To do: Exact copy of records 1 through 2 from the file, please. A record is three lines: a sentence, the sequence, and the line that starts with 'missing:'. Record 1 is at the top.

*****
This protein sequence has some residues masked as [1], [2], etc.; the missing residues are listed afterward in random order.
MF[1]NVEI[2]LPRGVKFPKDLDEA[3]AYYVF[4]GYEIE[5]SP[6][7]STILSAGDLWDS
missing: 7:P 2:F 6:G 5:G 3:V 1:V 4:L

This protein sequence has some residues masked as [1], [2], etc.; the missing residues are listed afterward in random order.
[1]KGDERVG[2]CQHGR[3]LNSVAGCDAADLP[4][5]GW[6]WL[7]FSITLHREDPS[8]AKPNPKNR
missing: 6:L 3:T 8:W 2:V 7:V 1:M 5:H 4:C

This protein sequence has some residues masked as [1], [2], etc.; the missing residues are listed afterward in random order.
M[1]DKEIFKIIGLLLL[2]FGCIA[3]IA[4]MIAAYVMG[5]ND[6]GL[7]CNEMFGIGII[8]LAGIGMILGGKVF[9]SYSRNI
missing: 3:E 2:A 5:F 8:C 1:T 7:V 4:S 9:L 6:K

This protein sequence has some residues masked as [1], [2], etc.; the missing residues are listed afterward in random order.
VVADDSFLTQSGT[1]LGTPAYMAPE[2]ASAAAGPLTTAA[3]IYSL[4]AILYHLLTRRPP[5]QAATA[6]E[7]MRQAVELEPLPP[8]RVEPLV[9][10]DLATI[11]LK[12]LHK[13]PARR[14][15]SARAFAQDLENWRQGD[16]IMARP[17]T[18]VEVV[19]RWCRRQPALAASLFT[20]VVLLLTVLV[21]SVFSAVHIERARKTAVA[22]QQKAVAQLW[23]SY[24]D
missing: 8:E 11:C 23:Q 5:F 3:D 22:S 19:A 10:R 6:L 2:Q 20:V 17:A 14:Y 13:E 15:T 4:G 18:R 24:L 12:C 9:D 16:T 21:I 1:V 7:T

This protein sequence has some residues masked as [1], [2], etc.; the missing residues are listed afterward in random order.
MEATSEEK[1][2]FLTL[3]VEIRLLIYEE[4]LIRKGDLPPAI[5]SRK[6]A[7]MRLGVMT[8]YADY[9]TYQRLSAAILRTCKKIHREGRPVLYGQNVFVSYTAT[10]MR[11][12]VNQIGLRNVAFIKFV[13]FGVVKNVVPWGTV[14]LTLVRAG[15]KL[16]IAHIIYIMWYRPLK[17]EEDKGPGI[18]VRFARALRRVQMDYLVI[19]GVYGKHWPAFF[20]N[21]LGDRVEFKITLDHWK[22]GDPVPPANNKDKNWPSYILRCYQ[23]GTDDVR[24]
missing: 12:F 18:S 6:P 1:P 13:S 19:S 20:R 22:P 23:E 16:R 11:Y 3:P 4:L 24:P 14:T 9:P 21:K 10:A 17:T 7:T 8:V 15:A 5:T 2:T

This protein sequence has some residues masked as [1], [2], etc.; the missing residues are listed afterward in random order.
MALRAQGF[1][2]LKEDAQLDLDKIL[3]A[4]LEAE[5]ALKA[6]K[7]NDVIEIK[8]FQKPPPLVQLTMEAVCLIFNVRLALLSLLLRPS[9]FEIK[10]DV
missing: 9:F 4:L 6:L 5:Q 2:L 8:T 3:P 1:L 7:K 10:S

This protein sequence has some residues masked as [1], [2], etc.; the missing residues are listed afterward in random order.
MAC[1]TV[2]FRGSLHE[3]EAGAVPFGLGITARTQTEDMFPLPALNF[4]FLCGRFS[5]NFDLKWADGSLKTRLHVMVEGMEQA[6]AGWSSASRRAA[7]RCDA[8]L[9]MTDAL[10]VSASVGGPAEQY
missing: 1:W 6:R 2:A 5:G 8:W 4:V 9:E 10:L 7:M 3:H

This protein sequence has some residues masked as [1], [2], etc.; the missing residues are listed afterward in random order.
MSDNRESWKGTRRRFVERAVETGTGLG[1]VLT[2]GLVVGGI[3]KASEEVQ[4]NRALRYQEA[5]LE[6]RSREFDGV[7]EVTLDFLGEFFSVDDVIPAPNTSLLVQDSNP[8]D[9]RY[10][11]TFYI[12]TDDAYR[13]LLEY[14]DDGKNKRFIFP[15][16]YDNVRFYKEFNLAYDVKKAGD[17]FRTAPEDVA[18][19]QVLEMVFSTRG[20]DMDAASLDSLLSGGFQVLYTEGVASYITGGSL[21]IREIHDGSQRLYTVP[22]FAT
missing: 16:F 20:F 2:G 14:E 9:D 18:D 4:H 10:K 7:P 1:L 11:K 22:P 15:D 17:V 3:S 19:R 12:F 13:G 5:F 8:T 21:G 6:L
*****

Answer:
This protein sequence has some residues masked as [1], [2], etc.; the missing residues are listed afterward in random order.
MF[1]NVEI[2]LPRGVKFPKDLDEA[3]AYYVF[4]GYEIE[5]SP[6][7]STILSAGDLWDS
missing: 7:P 2:F 6:G 5:G 3:V 1:V 4:L

This protein sequence has some residues masked as [1], [2], etc.; the missing residues are listed afterward in random order.
[1]KGDERVG[2]CQHGR[3]LNSVAGCDAADLP[4][5]GW[6]WL[7]FSITLHREDPS[8]AKPNPKNR
missing: 6:L 3:T 8:W 2:V 7:V 1:M 5:H 4:C